In the period April 1-May 16, 2022, there were only nine funding rounds of more than $100 million, cumulatively amounting to a little over $2 billion, compared to 27 such deals in the January-March period this year, according to data sourced from New York-based analytics platform CB Insights.
Unicorn rounds that catapulted 42 companies to the once-elusive club, in 2021, have also come to a screeching halt. Till date, just 15 startups valued at over $1 billion have been birthed this year, with April and May seeing only five such deals.
In addition, overall capital raised by Indian companies has also come down perceptibly in the last two months with $3.82 billion during April 1-May 16, 2022 across 268 deals compared with $9.93 billion in the period January-March, per CB Insights, as adverse macroeconomic situations, especially the interest rate hikes by the US Federal Reserve and the rout of technology stocks on public markets worldwide depressed sentiment.
Slowdown in late-stage funding
In contrast, during April 1-May 2021, close to $4 billion was raised across 227 deals in India.
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People in the know said “large deals are getting stuck or delayed as investors are in no hurry to commit capital when there is no competition for deals”.
Multiple sources aware of the matter said M&A discussions such as “Razorpay’s potential acquisition of payments solution platform Ezetap have taken much longer to close due to changing sentiment,” while there have been no other “deals worth over $500 million this year” barring Dailyhunt’s $805 million funding round and Byju’s $800 million funding,
“Late-stage financing is where we have seen a bit of pause, and most of the aggregate dollar value for the ecosystem comes from late-stage deals. And if the late-stage funds slow down, it looks like the ecosystem is slowing down,” said Rahul Taneja, partner at Lightspeed Venture Partners, who is of the view that the early stage (funding) ecosystem hasn’t changed that much.
Pointing out that “public markets in the US were a rocketship over the last two years and have re-priced now and the same has led to correction in pricing in private deals too”, Taneja said, “Investors want to be sure that companies are now moving into a business model which is fundamentally sound and will deliver free cash-flows over the long term.”
The slowdown in late-stage funding was anticipated as early as December 2021 when US technology stocks were being pummelled. Typically, private valuations reorder after a lag of four-six months after the public markets.
Speaking to ET in March, Rajeev Misra, CEO of SoftBank Vision Fund, said the
power of capital has shifted back to the capital provider after the euphoria of the last two years.
“…if a company is trying to raise $250 or $500 million, they’re struggling to find the lead investor who will come in with $100-150 million,” Misra said at the time. According to him, the fund had seen in the private markets certain investors back out after verbal commitments on deals.
Since then, the environment has only worsened.
Longer to close deals, M&As
According to an entrepreneur at one of the country’s most valued startups, the liquidity situation in India will become tougher going forward and added that relatively the situation is more worrying in the US currently.
“This (Ezetap deal), for instance, has been in the works for months and will close eventually but they (Razorpay) are now doing a deeper due diligence (DD) as there is no rush to close these acquisitions in the current market scenario,” a person briefed on the matter said. He added that unlike last year, companies do not have multiple term-sheets for investments or M&As.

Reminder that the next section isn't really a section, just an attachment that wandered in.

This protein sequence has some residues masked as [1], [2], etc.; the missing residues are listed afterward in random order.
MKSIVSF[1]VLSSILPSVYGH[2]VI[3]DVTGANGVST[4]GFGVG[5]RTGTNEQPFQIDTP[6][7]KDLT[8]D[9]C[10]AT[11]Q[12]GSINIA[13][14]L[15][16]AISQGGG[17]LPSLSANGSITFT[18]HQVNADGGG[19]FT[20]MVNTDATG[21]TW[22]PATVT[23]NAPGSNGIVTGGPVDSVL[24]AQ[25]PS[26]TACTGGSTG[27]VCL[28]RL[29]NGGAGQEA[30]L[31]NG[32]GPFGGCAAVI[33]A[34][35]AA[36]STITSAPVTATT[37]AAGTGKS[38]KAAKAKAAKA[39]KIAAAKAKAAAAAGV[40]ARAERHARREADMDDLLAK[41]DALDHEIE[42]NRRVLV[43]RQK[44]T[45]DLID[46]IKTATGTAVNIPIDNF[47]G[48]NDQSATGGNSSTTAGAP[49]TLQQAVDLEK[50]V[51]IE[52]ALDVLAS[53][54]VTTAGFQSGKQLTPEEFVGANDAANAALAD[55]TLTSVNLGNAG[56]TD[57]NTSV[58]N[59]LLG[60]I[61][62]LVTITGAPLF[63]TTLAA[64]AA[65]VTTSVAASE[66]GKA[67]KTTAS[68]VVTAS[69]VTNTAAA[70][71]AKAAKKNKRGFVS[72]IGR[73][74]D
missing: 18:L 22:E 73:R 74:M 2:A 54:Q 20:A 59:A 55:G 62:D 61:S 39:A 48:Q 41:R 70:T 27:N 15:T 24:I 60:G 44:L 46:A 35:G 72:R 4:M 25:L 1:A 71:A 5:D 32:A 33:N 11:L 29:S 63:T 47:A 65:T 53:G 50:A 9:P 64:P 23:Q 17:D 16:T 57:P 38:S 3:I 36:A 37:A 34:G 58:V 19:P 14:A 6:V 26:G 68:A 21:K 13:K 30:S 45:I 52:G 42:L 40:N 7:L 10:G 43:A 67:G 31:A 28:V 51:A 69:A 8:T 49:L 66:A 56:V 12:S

Ecommerce player Meesho was among the companies looking to raise at least $500 million at a nearly $8 billion valuation–60% higher than its previous valuation last September. People briefed on its fundraising said it is unlikely to close a new round anytime soon.
So, what’s next?
Founders have already shifted gears and are focusing on conserving cash even if they have recently closed a funding round.
“We knew a meltdown would come but we didn’t know exactly when…The rainy day we spoke about is here now. Even to people raising rounds now, we tell them to treat this as your last round and think of a plan B,” said Sanjeev Bikhchandani, founder of
and early investor in and Policybazaar, which went public last year, adding that “companies with the right unit economics and those that are well-capitalised and growing well, will survive this (slowdown cycle) but startups that need capital and fail to raise it will have difficulty.”
He also pointed out that “as long as the US inflation remains high, the Fed will increase interest rates and that will impact funding overall.”
The US inflation and interest rates are critical factors for Indian startup funding because large investment deals are led by foreign investors with a deep pool of capital. Last year, India also saw crossover investors taking bets on late-stage Indian startups. These funds are pulling back on writing aggressive cheques. Tiger Global has registered a $17 billion in losses as per the Financial Times newspaper while SoftBank chief Masayoshi Son announced earlier this month he will cut down investments drastically this year. These two are among the biggest unicorn creators in India and globally, too.
“At present all companies which were aiming for an IPO in 18-36 months’ timeline have maximum pressures to cut down on costs and do course corrections. For many the answer is reducing employee cost. Even existing investors are pushing their portfolio on the road to profitability and are controlling costs,” said Amarjeet Singh, partner and national lead, emerging giants and startups, KPMG in India.